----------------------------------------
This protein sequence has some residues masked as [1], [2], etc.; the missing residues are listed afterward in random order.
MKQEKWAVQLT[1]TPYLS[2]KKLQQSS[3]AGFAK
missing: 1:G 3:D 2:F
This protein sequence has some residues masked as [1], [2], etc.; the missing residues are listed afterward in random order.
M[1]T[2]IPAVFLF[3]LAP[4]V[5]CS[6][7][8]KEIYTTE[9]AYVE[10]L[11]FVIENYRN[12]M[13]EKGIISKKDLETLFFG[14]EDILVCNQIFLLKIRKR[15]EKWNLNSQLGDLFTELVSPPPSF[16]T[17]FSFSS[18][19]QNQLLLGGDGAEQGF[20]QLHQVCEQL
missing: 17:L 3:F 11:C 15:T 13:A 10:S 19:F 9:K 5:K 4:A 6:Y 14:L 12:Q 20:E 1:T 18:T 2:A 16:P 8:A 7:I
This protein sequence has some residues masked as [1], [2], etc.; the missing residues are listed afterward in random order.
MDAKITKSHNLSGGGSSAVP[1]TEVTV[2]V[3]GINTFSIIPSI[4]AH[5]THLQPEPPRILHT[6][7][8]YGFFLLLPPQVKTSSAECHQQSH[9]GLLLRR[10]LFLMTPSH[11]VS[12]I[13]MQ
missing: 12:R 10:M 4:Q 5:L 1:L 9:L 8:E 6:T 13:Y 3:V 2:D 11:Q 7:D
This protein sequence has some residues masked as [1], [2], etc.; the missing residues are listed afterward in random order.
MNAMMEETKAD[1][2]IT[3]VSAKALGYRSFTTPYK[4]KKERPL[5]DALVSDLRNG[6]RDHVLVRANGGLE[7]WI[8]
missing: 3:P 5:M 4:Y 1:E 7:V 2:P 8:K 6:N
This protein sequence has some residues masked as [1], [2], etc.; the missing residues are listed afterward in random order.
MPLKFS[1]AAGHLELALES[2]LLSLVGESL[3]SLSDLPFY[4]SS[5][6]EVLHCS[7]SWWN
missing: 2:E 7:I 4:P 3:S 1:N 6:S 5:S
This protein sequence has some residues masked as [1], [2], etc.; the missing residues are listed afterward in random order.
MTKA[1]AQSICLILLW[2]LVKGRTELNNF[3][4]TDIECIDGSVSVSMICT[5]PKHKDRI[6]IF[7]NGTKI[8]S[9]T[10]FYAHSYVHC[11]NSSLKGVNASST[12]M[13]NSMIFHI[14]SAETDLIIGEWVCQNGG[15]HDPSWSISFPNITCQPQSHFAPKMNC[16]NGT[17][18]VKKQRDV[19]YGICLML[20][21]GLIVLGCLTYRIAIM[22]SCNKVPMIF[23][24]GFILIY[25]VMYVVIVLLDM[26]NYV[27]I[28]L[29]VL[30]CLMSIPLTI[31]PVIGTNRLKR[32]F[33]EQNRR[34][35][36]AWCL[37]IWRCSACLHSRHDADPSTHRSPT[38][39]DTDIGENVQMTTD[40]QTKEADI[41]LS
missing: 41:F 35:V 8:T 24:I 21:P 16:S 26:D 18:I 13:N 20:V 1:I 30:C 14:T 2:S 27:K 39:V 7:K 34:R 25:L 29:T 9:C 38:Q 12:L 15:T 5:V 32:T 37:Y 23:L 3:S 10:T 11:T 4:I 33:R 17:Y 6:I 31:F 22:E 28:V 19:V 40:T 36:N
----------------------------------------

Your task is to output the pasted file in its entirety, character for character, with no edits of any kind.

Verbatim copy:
This protein sequence has some residues masked as [1], [2], etc.; the missing residues are listed afterward in random order.
MKQEKWAVQLT[1]TPYLS[2]KKLQQSS[3]AGFAK
missing: 1:G 3:D 2:F
This protein sequence has some residues masked as [1], [2], etc.; the missing residues are listed afterward in random order.
M[1]T[2]IPAVFLF[3]LAP[4]V[5]CS[6][7][8]KEIYTTE[9]AYVE[10]L[11]FVIENYRN[12]M[13]EKGIISKKDLETLFFG[14]EDILVCNQIFLLKIRKR[15]EKWNLNSQLGDLFTELVSPPPSF[16]T[17]FSFSS[18][19]QNQLLLGGDGAEQGF[20]QLHQVCEQL
missing: 17:L 3:F 11:C 15:T 13:A 10:S 19:F 9:K 5:K 4:A 6:Y 14:L 12:Q 20:E 1:T 18:T 2:A 16:P 8:A 7:I
This protein sequence has some residues masked as [1], [2], etc.; the missing residues are listed afterward in random order.
MDAKITKSHNLSGGGSSAVP[1]TEVTV[2]V[3]GINTFSIIPSI[4]AH[5]THLQPEPPRILHT[6][7][8]YGFFLLLPPQVKTSSAECHQQSH[9]GLLLRR[10]LFLMTPSH[11]VS[12]I[13]MQ
missing: 12:R 10:M 4:Q 5:L 1:L 9:L 8:E 6:T 13:Y 3:V 2:D 11:Q 7:D
This protein sequence has some residues masked as [1], [2], etc.; the missing residues are listed afterward in random order.
MNAMMEETKAD[1][2]IT[3]VSAKALGYRSFTTPYK[4]KKERPL[5]DALVSDLRNG[6]RDHVLVRANGGLE[7]WI[8]
missing: 3:P 5:M 4:Y 1:E 7:V 2:P 8:K 6:N
This protein sequence has some residues masked as [1], [2], etc.; the missing residues are listed afterward in random order.
MPLKFS[1]AAGHLELALES[2]LLSLVGESL[3]SLSDLPFY[4]SS[5][6]EVLHCS[7]SWWN
missing: 2:E 7:I 4:P 3:S 1:N 6:S 5:S
This protein sequence has some residues masked as [1], [2], etc.; the missing residues are listed afterward in random order.
MTKA[1]AQSICLILLW[2]LVKGRTELNNF[3][4]TDIECIDGSVSVSMICT[5]PKHKDRI[6]IF[7]NGTKI[8]S[9]T[10]FYAHSYVHC[11]NSSLKGVNASST[12]M[13]NSMIFHI[14]SAETDLIIGEWVCQNGG[15]HDPSWSISFPNITCQPQSHFAPKMNC[16]NGT[17][18]VKKQRDV[19]YGICLML[20][21]GLIVLGCLTYRIAIM[22]SCNKVPMIF[23][24]GFILIY[25]VMYVVIVLLDM[26]NYV[27]I[28]L[29]VL[30]CLMSIPLTI[31]PVIGTNRLKR[32]F[33]EQNRR[34][35][36]AWCL[37]IWRCSACLHSRHDADPSTHRSPT[38][39]DTDIGENVQMTTD[40]QTKEADI[41]LS
missing: 41:F 35:V 8:T 24:I 21:P 16:S 26:D 18:I 13:N 20:V 1:I 30:C 14:T 2:S 27:K 39:V 7:K 34:R 25:L 29:T 9:C 38:Q 12:L 15:T 5:V 32:T 37:Y 23:L 3:S 10:T 11:T 4:I 33:R 17:Y 6:I 31:F 22:E 28:V 19:V 40:T 36:N